Portland Preservation Awards and Horse-Drawn Carriage Tours:
Funding provided to the Portland Museum by the Community Arts Grant program at the Fund for the Arts enabled the museum to enrich its offering of cultural programming to an economically disadvantaged neighborhood. Portland is rich in history and local culture and the Portland Museum finds ways to preserve, interpret, and present that heritage. An example of the type of program we were able to provide with the support of the Community Arts Grant occurred on Sunday, June 9, 2013 when the Portland Museum and Portland Preservation Alliance teamed together to celebrate historic preservation in Portland.
Our program had three components: horse drawn tours of the Portland historic district, tours of the Squire Earick House, and presentations of historic preservation awards to honor individuals who have shown a dedicated commitment to preservation in the Portland community.
New Directions Housing Corporation was honored for their preservation work, which includes the Peter Portman House on Northwestern Parkway. Nathalie Andrews, Executive Director of Portland Museum, noted that the organization has consistently respected historic buildings by renovating them into affordable housing. New Directions Housing Corporation is also playing a huge effort in the Portland neighborhood “Save Our Shotguns” program.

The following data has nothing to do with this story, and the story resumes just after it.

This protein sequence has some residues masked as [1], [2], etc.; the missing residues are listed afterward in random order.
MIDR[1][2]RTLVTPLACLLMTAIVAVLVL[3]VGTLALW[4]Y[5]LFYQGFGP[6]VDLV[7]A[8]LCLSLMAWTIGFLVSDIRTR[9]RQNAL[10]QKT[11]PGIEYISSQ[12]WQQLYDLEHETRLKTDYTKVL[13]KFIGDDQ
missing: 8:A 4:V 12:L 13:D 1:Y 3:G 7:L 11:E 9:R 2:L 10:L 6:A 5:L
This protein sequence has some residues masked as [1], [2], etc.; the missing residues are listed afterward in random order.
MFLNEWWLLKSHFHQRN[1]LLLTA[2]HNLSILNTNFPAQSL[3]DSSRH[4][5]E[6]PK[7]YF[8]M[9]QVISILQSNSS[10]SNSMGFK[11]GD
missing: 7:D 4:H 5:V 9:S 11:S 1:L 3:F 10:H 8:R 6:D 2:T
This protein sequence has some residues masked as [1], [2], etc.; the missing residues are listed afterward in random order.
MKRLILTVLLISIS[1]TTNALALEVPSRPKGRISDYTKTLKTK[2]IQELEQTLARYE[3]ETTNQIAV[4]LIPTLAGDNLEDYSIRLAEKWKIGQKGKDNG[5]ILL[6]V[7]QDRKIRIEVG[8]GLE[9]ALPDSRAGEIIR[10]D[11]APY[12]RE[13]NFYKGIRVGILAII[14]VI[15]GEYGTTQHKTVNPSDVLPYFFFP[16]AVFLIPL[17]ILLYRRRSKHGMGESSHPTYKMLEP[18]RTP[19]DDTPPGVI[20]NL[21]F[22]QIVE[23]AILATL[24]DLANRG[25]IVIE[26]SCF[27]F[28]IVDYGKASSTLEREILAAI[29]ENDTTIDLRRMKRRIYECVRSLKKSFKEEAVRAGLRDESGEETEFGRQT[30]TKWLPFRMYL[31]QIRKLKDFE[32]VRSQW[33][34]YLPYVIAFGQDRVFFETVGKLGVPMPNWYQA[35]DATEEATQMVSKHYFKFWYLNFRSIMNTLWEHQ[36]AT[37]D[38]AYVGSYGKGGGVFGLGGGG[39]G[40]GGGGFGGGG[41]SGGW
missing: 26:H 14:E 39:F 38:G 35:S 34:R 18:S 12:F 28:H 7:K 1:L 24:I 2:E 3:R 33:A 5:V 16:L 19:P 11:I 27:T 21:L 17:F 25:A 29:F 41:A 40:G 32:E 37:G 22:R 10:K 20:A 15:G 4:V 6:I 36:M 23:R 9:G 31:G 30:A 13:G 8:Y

Local historian Rick Bell received the individual preservation award. Bell’s extensive research assisted the Portland Museum in dating its historic Squire Earick House to the year 1819. Located at 34th Street and Rudd Avenue, the historic residence is thought to be the oldest timber frame building in Jefferson County. Nathalie Andrews stated, “For twenty or more years Rick Bell has been researching and promoting the history and heritage of Portland. He’s been so helpful to every conceivable project in providing information and images and his in-depth knowledge of Portland history.”
Our preservation event also included tours of the historic Squire Earick House and horse-drawn carriage tours of the Portland Historic District. Touring the Earick House enabled visitors to see preservation in action and understand the discovery process by viewing open walls and retrieved wallpaper samples, touching cut nails, and seeing the house’s exposed timbers. It was a fascinating tour! Historian Rick Bell rounded out the day’s events by leading horse-drawn carriage rides. Riders reveled in the stories of Portland’s past and historic figures.
Portland Museum thanks the Fund for the Arts for its generous support. Please “like us” on Facebook and visit our website www.goportland.org to join our mailing list and receive notification of additional Portland Museum events! The Kentucky Arts Council, the state arts agency, provides operating support to Portland Museum, Inc. with state tax dollars and federal funding from the National Endowment for the Arts.